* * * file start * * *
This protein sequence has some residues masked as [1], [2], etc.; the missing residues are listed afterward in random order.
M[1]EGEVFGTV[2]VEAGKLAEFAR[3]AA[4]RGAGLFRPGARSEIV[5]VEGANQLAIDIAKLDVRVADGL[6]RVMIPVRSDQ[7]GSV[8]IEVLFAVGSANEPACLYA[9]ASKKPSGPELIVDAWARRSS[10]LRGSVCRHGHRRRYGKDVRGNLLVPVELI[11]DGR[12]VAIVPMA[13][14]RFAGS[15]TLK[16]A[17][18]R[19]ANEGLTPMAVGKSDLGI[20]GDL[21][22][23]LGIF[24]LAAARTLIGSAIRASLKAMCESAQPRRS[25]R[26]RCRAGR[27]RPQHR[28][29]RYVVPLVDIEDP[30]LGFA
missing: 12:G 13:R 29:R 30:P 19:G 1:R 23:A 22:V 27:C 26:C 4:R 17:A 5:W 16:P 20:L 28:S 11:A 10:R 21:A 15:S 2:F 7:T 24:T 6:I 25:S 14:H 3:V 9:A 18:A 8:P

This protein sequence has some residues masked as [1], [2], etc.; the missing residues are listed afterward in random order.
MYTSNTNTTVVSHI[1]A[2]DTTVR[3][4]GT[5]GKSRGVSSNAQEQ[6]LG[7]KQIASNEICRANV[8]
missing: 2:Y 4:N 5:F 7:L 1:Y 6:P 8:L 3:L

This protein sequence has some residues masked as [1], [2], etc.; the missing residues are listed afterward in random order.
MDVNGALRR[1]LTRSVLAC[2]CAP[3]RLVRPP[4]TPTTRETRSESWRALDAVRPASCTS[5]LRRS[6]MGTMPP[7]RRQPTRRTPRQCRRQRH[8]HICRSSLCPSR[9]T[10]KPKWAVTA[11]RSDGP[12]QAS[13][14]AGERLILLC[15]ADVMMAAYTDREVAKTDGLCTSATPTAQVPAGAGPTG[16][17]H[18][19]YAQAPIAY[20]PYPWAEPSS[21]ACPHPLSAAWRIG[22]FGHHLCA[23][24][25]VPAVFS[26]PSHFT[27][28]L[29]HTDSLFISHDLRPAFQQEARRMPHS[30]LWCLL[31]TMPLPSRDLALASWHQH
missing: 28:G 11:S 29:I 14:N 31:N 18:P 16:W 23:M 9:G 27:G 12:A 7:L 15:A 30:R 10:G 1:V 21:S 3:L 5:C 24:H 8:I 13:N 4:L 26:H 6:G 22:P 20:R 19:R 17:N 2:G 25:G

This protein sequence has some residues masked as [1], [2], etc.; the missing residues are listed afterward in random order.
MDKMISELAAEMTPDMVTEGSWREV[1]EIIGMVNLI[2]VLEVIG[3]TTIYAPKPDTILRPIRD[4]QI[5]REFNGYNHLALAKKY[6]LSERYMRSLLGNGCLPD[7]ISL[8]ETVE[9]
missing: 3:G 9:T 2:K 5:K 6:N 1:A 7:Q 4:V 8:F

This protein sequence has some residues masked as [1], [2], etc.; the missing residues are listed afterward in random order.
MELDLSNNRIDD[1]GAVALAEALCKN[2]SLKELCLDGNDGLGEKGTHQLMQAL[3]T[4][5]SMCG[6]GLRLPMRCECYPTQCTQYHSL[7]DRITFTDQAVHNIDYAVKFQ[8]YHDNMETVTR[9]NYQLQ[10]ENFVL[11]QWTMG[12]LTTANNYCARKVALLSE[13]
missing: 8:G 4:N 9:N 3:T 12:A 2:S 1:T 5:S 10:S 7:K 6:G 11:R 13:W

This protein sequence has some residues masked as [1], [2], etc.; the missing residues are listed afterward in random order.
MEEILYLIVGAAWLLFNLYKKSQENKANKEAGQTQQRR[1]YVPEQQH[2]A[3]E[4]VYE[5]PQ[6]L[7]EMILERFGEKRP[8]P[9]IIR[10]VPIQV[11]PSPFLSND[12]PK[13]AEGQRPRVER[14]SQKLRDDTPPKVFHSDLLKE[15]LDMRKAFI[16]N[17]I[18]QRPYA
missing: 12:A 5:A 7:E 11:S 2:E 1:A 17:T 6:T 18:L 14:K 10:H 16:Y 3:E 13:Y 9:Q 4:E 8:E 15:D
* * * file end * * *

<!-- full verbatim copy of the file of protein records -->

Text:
This protein sequence has some residues masked as [1], [2], etc.; the missing residues are listed afterward in random order.
M[1]EGEVFGTV[2]VEAGKLAEFAR[3]AA[4]RGAGLFRPGARSEIV[5]VEGANQLAIDIAKLDVRVADGL[6]RVMIPVRSDQ[7]GSV[8]IEVLFAVGSANEPACLYA[9]ASKKPSGPELIVDAWARRSS[10]LRGSVCRHGHRRRYGKDVRGNLLVPVELI[11]DGR[12]VAIVPMA[13][14]RFAGS[15]TLK[16]A[17][18]R[19]ANEGLTPMAVGKSDLGI[20]GDL[21][22][23]LGIF[24]LAAARTLIGSAIRASLKAMCESAQPRRS[25]R[26]RCRAGR[27]RPQHR[28][29]RYVVPLVDIEDP[30]LGFA
missing: 12:G 13:R 29:R 30:P 19:G 1:R 23:A 22:V 27:C 26:C 4:R 17:A 5:W 16:P 20:L 28:S 11:A 10:R 21:A 15:S 2:F 7:T 24:T 6:I 25:S 14:H 3:V 9:A 18:A 8:P

This protein sequence has some residues masked as [1], [2], etc.; the missing residues are listed afterward in random order.
MYTSNTNTTVVSHI[1]A[2]DTTVR[3][4]GT[5]GKSRGVSSNAQEQ[6]LG[7]KQIASNEICRANV[8]
missing: 2:Y 4:N 5:F 7:L 1:Y 6:P 8:L 3:L

This protein sequence has some residues masked as [1], [2], etc.; the missing residues are listed afterward in random order.
MDVNGALRR[1]LTRSVLAC[2]CAP[3]RLVRPP[4]TPTTRETRSESWRALDAVRPASCTS[5]LRRS[6]MGTMPP[7]RRQPTRRTPRQCRRQRH[8]HICRSSLCPSR[9]T[10]KPKWAVTA[11]RSDGP[12]QAS[13][14]AGERLILLC[15]ADVMMAAYTDREVAKTDGLCTSATPTAQVPAGAGPTG[16][17]H[18][19]YAQAPIAY[20]PYPWAEPSS[21]ACPHPLSAAWRIG[22]FGHHLCA[23][24][25]VPAVFS[26]PSHFT[27][28]L[29]HTDSLFISHDLRPAFQQEARRMPHS[30]LWCLL[31]TMPLPSRDLALASWHQH
missing: 28:G 11:S 29:I 14:N 31:N 18:P 16:W 23:M 9:G 27:G 12:A 7:L 15:A 30:R 10:G 1:V 21:S 3:L 5:C 24:H 8:I 13:N 4:L 26:H 6:G 22:P 20:R 19:R 17:N 2:G 25:G

This protein sequence has some residues masked as [1], [2], etc.; the missing residues are listed afterward in random order.
MDKMISELAAEMTPDMVTEGSWREV[1]EIIGMVNLI[2]VLEVIG[3]TTIYAPKPDTILRPIRD[4]QI[5]REFNGYNHLALAKKY[6]LSERYMRSLLGNGCLPD[7]ISL[8]ETVE[9]
missing: 3:G 9:T 2:K 5:K 6:N 1:A 7:Q 4:V 8:F

This protein sequence has some residues masked as [1], [2], etc.; the missing residues are listed afterward in random order.
MELDLSNNRIDD[1]GAVALAEALCKN[2]SLKELCLDGNDGLGEKGTHQLMQAL[3]T[4][5]SMCG[6]GLRLPMRCECYPTQCTQYHSL[7]DRITFTDQAVHNIDYAVKFQ[8]YHDNMETVTR[9]NYQLQ[10]ENFVL[11]QWTMG[12]LTTANNYCARKVALLSE[13]
missing: 8:G 4:N 9:N 3:T 12:A 2:S 1:T 5:S 10:S 7:K 6:G 11:R 13:W

This protein sequence has some residues masked as [1], [2], etc.; the missing residues are listed afterward in random order.
MEEILYLIVGAAWLLFNLYKKSQENKANKEAGQTQQRR[1]YVPEQQH[2]A[3]E[4]VYE[5]PQ[6]L[7]EMILERFGEKRP[8]P[9]IIR[10]VPIQV[11]PSPFLSND[12]PK[13]AEGQRPRVER[14]SQKLRDDTPPKVFHSDLLKE[15]LDMRKAFI[16]N[17]I[18]QRPYA
missing: 12:A 5:A 7:E 11:S 2:E 1:A 17:T 6:T 18:L 14:K 10:H 16:Y 3:E 13:Y 9:Q 4:E 8:E 15:D